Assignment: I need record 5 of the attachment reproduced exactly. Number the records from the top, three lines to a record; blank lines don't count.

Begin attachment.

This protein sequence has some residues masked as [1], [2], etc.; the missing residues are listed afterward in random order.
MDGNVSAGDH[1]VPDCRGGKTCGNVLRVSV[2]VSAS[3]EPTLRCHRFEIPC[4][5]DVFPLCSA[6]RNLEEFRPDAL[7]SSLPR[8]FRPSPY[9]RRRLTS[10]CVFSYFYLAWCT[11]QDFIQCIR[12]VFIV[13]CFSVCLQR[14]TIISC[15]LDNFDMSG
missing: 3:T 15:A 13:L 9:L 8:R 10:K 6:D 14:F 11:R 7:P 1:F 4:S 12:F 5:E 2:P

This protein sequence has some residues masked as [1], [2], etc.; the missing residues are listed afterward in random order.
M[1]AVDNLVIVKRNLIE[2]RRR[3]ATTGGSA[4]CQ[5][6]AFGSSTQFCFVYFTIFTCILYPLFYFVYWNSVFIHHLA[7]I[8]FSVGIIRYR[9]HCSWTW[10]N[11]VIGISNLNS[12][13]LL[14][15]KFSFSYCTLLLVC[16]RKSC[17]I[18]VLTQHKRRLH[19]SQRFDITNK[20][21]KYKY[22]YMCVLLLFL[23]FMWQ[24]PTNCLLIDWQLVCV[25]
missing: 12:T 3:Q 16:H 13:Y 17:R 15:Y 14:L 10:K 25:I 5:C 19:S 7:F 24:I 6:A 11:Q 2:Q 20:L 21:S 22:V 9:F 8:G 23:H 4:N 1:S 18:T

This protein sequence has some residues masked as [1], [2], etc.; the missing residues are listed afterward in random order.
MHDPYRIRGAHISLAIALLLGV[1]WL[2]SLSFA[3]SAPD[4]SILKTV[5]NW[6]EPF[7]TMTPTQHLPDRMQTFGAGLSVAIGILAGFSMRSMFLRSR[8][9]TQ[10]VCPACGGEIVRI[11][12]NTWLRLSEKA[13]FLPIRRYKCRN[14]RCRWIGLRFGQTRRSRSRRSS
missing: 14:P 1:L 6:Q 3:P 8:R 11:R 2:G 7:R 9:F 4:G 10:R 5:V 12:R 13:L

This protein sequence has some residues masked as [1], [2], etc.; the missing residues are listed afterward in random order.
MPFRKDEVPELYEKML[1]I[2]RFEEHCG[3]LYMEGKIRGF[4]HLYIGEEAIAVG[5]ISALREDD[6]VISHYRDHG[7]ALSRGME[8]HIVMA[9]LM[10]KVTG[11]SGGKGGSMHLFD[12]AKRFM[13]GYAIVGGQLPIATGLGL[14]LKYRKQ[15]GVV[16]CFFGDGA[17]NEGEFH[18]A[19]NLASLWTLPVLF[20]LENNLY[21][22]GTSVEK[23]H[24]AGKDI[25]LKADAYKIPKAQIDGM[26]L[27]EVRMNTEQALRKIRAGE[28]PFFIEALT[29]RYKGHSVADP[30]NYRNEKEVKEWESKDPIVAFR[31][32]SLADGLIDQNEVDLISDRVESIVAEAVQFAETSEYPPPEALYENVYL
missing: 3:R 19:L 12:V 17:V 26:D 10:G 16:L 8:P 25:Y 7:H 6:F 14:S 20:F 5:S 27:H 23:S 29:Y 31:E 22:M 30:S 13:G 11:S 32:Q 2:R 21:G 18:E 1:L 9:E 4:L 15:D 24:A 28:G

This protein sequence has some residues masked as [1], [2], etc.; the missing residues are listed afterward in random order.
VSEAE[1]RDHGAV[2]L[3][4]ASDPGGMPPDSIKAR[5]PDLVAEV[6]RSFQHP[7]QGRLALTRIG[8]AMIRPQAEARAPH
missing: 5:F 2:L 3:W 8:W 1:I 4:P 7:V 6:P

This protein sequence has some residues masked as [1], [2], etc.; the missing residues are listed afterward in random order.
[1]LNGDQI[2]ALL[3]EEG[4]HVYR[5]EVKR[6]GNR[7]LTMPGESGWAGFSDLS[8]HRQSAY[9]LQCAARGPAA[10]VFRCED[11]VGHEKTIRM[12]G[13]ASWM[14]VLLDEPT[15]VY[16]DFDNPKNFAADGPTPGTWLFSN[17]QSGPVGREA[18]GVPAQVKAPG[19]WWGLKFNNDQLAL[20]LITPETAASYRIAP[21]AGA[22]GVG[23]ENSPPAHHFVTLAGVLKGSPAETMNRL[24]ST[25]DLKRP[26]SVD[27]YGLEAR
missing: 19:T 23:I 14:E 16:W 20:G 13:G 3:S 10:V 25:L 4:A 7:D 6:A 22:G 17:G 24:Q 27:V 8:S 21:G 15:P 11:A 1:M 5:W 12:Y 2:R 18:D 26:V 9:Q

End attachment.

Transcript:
This protein sequence has some residues masked as [1], [2], etc.; the missing residues are listed afterward in random order.
VSEAE[1]RDHGAV[2]L[3][4]ASDPGGMPPDSIKAR[5]PDLVAEV[6]RSFQHP[7]QGRLALTRIG[8]AMIRPQAEARAPH
missing: 5:F 2:L 3:W 8:W 1:I 4:P 7:V 6:P